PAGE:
Related to the moral dimension was a sense that the slavery issue had become “definitional,” meaning the country’s very essence was defined by its policy on slavery. Northerners increasingly embraced the conviction that living in a country that permitted slavery simply wasn’t acceptable. This conviction took on added force with a provision in Clay’s later compromise, in 1850, that bolstered the injunction that northerners must help capture and return fugitive slaves, thus implicating antislavery northerners in a system they considered morally repugnant. This became untenable in the North, especially when southern slaveholders declared a constitutional right to take their slaves at will into the new lands. 

Then Chief Justice Roger Taney issued the Supreme Court’s infamous Dred Scott decision upholding the right of slave transport into the territories and declaring that American blacks, free or enslaved, had no right of U.S. citizenship. The issue’s moral dimension immediately became paramount as more and more northerners viewed slavery extension as tantamount to slavery entrenchment.

The South, meanwhile, reacted to the growing northern handwringing by insisting that slavery posed no moral questions at all. Southern intellectuals produced elaborate arguments extolling slavery as a generator of progress and civilization. Employing ballot-box manipulations and raw violence, southerners sought to dominate the new Kansas territory as a bulwark of bondage for further expansion and concocted heady plans for acquiring Cuba and Central America as additional slave territories. 

Further, the South grappled with undulating waves of fear—fear of violent slave revolts spurred by northern antislavery agitations; of financial ruin without their chattel labor force; and more generally of the growing power of the North in population, wealth, and political might. That led to the widespread southern feeling that the only means of preserving the southern way of life was secession.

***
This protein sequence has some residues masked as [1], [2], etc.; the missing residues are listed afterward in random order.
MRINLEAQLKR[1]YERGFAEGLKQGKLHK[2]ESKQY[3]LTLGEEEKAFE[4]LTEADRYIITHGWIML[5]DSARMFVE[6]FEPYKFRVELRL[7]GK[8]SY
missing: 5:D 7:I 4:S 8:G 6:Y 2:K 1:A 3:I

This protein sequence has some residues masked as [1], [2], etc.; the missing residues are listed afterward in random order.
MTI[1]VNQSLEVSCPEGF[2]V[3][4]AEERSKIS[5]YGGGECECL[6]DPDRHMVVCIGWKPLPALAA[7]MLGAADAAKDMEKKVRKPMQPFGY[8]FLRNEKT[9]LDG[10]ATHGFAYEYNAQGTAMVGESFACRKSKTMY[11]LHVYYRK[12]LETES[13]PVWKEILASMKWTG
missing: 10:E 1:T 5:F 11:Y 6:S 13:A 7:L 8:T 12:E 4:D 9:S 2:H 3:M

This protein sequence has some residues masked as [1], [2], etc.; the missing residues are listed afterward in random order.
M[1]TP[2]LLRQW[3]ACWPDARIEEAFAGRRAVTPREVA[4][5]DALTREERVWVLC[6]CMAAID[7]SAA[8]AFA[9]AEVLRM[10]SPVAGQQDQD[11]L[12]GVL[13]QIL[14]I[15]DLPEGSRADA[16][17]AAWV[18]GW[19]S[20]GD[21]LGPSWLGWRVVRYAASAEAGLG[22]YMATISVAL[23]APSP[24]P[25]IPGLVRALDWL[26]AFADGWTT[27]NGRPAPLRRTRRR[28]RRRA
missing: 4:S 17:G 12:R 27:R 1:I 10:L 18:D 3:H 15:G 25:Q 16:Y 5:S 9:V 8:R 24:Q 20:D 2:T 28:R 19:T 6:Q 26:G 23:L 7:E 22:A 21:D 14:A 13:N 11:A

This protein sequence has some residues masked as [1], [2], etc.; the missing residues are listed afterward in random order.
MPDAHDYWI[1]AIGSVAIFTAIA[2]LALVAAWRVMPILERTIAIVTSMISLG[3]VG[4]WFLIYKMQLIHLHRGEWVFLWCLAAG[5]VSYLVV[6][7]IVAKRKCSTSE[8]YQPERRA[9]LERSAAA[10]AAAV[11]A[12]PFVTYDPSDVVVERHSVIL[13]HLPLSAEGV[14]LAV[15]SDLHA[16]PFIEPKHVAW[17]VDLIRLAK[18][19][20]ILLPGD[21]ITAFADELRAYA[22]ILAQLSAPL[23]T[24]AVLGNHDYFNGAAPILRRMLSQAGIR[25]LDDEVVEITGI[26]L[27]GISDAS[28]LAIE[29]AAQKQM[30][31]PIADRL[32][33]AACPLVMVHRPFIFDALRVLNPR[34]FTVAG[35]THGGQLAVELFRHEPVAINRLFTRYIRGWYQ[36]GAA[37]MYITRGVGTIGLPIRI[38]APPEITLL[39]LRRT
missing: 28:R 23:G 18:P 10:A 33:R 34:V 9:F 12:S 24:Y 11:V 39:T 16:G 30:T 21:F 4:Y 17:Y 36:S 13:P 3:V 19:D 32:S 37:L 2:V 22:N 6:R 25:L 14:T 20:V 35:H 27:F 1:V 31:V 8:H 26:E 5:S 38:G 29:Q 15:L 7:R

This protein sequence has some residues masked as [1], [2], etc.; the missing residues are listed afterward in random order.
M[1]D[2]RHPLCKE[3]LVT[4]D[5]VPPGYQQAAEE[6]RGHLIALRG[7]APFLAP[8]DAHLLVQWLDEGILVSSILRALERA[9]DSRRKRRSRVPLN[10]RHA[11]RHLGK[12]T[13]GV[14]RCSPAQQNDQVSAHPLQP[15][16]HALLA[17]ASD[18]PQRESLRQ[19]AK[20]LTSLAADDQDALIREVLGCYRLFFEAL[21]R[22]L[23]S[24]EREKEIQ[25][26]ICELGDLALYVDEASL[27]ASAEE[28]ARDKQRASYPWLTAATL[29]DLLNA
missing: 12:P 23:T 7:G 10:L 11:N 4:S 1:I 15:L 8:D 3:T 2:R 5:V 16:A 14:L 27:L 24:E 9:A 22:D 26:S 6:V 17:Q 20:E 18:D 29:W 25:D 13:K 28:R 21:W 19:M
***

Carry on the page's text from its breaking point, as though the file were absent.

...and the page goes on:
Secession isn’t a word heard in today’s political discourse. And yet an extensive poll of 35,307 Americans conducted earlier this year by YouGov, a UK-based market research firm, revealed that some 23 percent of the U.S. population would actually favor the secession of their state from the union. For Texas Republicans, the figure was 44 percent. These are remarkable findings, suggesting rumblings of pessimism and anxiety reminiscent of the 1850s.

Certainly no issue in America today carries the kind of profound moral weight that animated the American North on the slavery issue in the 1850s. But more and more Americans these days view politics as hinging upon moral questions and fundamental disputes over the country’s national identity. Further, questions involving the fate of the republic and of various American subgroups are generating intensifying civic fears. 

The fault line roiling the nation today is a political struggle between the nation’s knowledge-sector elites centered along the coasts and in the large interior cities and university towns vs. what can generally be defined as heartland America, essentially the Trump constituency. 

The elites embrace an ethos of globalism, which leads to open borders, free trade, anti-nationalism, cultural liberalism, and a foreign policy driven by humanitarian fervor. Since around the 1970s, this rising privileged class has proved extremely adept at gaining dominance over many major American institutions, including the Democratic Party, prestigious universities, influential think tanks and NGOs, popular culture, big finance, big tech, big corporations, and most of big media. As the late conservative polemicist Samuel Francis observed, throughout the postwar years (including the Reagan years), the right fought over ideas while the left fought for power. 

Analyzing this power consolidation, Ron Brownstein of Atlantic Media conjured up what he called the “coalition of the ascendant,” including racial minorities, immigrants, millennials, and highly educated whites. And one more: “just enough blue-collar Midwestern whites to put the president over the top.”

Over the years this ascendant coalition has manifested a strongly moralistic bent. Its leaders are universalists, meaning they see themselves as guided by hallowed principles of humanity that transcend petty nationalism and other parochial concerns. They view their opponents as hidebound racists and xenophobes. Once the morality-based issue of gay marriage was settled in their favor, they promptly moved on to the next morality-based crusade of transgender rights. It appeared back in 2016 that Brownstein’s coalition would consolidate power firmly under the banner of Hillary Clinton.